"Oracle will continue its efforts to protect and grow its own innovations, as well as those of other innovators, by ensuring that the well-established principles of copyright law are not subverted by anyone trying to cut corners. In major victories for software innovation, the Court of Appeals has twice sided with Oracle against Google. The Court of Appeals was correct each time. The Supreme Court should once again deny Google's request to take the case."

As Google explains in its request to the Supreme Court, in 2005 it needed to "replicate the syntax and structure of the Java API declaration exactly" so that developers could use familiar commands rather than learn new ones. 

Google did this for 37 Java API libraries it deemed "key to mobile devices", and then wrote its own "implementing code, tailoring the code to accommodate the unique challenges of the smartphone environment".

Google claims that it independently wrote the implementing code and that only three percent of the code was the same between 37 disputed Java API libraries and the corresponding Android libraries. 

Overall it says less than 0.1 percent of over 15 million relevant lines of code in Android overlaps with Java.

Previous and related coverage 

Billions at stake as Oracle beats Google in latest Android Java API legal dustup

The jury ruled that Google didn't owe Oracle any money for its use of Java's APIs in Android, but the US Court of Appeals for the Federal Circuit disagreed and overruled the jury. Software development as a whole and billions of dollars are now at stake.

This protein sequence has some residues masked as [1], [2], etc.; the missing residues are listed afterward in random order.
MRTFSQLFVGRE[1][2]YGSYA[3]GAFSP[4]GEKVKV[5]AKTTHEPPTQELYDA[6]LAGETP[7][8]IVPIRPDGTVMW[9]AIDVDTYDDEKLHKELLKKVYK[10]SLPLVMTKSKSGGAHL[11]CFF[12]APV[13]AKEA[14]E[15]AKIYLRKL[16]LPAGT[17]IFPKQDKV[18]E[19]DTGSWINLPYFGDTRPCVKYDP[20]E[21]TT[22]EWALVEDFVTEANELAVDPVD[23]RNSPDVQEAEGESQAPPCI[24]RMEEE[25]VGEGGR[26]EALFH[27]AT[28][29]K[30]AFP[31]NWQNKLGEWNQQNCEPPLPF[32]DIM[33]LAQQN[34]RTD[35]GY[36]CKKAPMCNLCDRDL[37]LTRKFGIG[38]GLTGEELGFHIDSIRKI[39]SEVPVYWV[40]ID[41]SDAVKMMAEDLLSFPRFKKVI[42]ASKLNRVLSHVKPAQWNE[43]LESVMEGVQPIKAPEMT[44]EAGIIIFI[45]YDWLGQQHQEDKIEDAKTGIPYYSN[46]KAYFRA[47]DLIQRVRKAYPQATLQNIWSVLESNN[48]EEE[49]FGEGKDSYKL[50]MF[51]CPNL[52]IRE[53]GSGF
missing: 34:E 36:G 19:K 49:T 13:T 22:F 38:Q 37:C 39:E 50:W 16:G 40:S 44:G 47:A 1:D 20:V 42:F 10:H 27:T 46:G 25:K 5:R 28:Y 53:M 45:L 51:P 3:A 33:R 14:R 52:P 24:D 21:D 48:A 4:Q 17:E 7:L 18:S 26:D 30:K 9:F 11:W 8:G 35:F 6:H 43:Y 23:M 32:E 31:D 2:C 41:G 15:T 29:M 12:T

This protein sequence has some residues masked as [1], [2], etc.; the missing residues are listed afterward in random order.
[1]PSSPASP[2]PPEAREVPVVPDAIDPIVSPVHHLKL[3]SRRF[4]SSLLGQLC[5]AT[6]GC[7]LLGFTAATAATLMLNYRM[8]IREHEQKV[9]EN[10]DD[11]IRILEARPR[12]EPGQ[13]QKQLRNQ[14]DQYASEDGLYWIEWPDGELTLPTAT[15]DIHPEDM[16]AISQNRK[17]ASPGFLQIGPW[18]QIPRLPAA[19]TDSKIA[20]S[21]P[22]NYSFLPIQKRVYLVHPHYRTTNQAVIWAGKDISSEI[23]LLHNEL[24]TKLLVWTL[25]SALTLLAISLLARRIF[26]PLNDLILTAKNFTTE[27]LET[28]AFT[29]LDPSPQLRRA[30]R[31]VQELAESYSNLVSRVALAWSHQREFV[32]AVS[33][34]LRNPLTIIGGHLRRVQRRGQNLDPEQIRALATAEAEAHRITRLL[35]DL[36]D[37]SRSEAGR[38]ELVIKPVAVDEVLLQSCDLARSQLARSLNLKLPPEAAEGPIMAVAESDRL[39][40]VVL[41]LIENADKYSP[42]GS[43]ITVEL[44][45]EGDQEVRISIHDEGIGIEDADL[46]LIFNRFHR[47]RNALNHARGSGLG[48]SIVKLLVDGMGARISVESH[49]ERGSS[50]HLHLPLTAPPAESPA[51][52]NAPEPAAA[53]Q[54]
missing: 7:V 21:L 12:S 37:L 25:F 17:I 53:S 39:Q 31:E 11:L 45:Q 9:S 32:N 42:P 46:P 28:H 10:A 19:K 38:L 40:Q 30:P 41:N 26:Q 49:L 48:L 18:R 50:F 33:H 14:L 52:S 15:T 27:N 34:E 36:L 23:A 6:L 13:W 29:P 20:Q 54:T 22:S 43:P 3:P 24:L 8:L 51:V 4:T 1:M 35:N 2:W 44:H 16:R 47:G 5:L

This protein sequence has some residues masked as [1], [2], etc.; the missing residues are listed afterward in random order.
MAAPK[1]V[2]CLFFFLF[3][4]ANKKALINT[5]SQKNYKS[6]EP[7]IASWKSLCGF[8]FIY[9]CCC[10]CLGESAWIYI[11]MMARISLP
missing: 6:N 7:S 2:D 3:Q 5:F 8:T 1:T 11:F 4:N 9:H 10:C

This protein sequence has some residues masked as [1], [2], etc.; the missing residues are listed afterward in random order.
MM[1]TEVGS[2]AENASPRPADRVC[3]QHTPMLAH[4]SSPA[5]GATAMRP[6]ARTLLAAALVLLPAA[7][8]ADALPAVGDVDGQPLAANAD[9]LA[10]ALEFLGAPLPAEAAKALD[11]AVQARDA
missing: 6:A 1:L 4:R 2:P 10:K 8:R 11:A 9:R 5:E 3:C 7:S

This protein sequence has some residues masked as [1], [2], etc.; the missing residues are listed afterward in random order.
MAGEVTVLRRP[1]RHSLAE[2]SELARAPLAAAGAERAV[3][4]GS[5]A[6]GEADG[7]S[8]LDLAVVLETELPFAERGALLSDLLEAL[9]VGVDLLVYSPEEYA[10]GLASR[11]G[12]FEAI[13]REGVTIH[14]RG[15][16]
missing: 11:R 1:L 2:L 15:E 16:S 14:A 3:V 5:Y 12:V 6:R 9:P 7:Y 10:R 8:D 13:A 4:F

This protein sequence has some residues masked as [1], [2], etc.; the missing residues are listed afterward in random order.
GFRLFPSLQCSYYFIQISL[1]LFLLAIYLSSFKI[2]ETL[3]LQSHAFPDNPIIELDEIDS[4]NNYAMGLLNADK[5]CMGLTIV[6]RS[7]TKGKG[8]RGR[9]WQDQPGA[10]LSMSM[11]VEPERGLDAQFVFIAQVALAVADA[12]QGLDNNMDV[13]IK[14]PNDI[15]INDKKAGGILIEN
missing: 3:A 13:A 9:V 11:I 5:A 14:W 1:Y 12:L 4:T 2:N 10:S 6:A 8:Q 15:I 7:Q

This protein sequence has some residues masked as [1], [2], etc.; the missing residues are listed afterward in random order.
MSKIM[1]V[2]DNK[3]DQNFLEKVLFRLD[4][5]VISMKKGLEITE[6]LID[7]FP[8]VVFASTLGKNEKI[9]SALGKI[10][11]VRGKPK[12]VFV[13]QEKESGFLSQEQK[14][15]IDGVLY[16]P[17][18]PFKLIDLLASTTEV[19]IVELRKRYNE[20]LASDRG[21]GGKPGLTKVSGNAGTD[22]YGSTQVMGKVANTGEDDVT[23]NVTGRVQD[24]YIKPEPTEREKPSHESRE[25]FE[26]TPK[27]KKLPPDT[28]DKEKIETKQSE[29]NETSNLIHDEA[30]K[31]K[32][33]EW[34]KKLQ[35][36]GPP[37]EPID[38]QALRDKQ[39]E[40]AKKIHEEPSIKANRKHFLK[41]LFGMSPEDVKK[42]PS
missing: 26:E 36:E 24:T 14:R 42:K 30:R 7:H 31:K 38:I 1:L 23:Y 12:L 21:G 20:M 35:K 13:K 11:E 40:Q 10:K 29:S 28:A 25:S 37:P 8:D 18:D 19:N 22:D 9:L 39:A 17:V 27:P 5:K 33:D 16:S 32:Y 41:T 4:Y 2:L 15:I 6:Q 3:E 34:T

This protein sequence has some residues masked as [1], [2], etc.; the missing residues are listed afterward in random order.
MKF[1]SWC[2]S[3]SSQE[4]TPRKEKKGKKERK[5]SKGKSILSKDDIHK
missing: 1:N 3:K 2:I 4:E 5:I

Google prevails over Oracle in copyright infringement case

The Internet giant convinced a jury that its use of Java APIs to build the Android OS amounted to "fair use." 

Oracle, Google give closing arguments in Java API copyright case

Did Google's use of Java APIs to build the Android OS amount to "transformative" use, or were they simply stealing at another firm's expense?

Google asks court to sanction Oracle for revealing details of Apple deal

The court motion claims both Google and Apple were harmed when Oracle's attorney revealed their business dealings.

Oracle claims Android has generated $42 billion in revenues for Google

The software giant is pointing to Android revenues to argue that Google owes it billions for using Java APIs in its development of the mobile OS.

Oracle sues Google over Android's use of Java

Oracle, which bought Java-owner Sun Microsystems in 2009, says the use of the platform in the Android operating system infringes on Oracle's patents and copyright.

How an Oracle win over Google could set the software industry back to the licensing age TechRepublic

Oracle thinks it wants to squeeze Google for Java copyright infringement, but it shouldn't. The future of software is about APIs and the cloud, not licensing.

Oracle v. Google ain't over yet -- Google vows it'll appeal to Supreme Court CNET

The decision comes after a federal appeals court declined to rehear the case.